“No matter how much effort we put in on curbing violence, on providing disaster relief, on tackling food insecurity — on any of it — we will not make significant progress if corruption in the region persists,” Harris said Tuesday at the Washington Conference on the Americas. “If corruption persists, history has told us, it will be one step forward and two steps back, and we know corruption causes government institutions to collapse from within, preventing people from getting their children educated, from getting a business started, from getting a fair trial.”

But any entreaties to Bukele has so far been lukewarm. When Biden first unveiled his plans for the region, the young president, who tweets himself, wrote dismissively, “A recycled plan that did not work in 2014 will not work now.”

The administration has faced similar challenges with Juan Orlando Hernandez, the president of Honduras who has been accused in U.S. federal court of bribery and narcotrafficking. Harris has yet to call Hernandez, and when she makes her first overseas trip next month, she will visit Mexico and Guatemala, but skip Honduras and El Salvador. 

As she finished her remarks, Harris did not respond to a question from ABC News about whether developments in El Salvador would make it more difficult to work with the government there on migration.

“The actions by President Bukele and his allies in the Assembly make it clear that the Salvadoran government is not acting as a reliable ally in strengthening democratic institutions or governance and that the Biden Administration won’t be able to cooperate with him and his government in addressing these problems,” according to Adriana Beltran of the Washington Office on Latin America, a D.C. think tank.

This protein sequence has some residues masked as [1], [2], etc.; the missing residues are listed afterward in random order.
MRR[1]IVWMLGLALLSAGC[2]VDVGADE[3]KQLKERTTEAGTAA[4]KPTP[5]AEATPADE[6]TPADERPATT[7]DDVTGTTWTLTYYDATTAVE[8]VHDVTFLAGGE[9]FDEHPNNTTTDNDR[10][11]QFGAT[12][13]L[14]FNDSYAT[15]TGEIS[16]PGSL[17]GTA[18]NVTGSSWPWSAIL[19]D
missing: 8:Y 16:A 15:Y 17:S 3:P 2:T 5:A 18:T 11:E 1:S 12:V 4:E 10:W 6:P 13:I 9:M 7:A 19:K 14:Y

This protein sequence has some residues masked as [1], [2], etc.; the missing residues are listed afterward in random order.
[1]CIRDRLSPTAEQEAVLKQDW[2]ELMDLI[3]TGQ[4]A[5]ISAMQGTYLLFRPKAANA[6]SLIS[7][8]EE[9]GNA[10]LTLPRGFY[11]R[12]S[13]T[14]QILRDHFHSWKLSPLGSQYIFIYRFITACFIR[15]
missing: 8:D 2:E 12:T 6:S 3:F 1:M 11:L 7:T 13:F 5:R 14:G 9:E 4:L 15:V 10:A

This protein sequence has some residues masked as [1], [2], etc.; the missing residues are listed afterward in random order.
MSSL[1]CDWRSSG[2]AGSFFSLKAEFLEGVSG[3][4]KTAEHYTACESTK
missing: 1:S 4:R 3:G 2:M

The administration has not said whether they agree with that. Asked if they are weighing punitive action, State Department deputy spokesperson Jalina Porter told ABC News she has “nothing to read out, nothing to announce at this time.”

In the meantime, Bukele has been celebrating the strength of his political party, which he founded in 2018. In a tweet after midnight on Tuesday, he said he was “proud” of the party, adding, “Our country has a great future with young people like this (and a couple not so young),” with a crying laughing emoji.

In the face of the international outcry, including from the U.S., he also tweeted on Sunday to “our friends in the International Community… with all respect, we are cleaning our house… and that’s none of your business.”

But there’s rising anger in the U.S. Congress that may make it America’s business. Top lawmakers from both parties have urged Biden and Blinken to penalize Bukele’s government, including by imposing U.S. visa bans on senior officials or restricting financial support through institutions like the International Monetary Fund.

Sen. Bob Menendez and Patrick Leahy, both top Democrats, warned the Salvadoran National Assembly in a statement Monday “to immediately reverse this anti-democratic power grab and avoid any weakening of our bilateral relations at this consequential moment for the region.”

ABC News’ Sarah Kolinovsky and Ben Gittleson contributed to this report from the White House.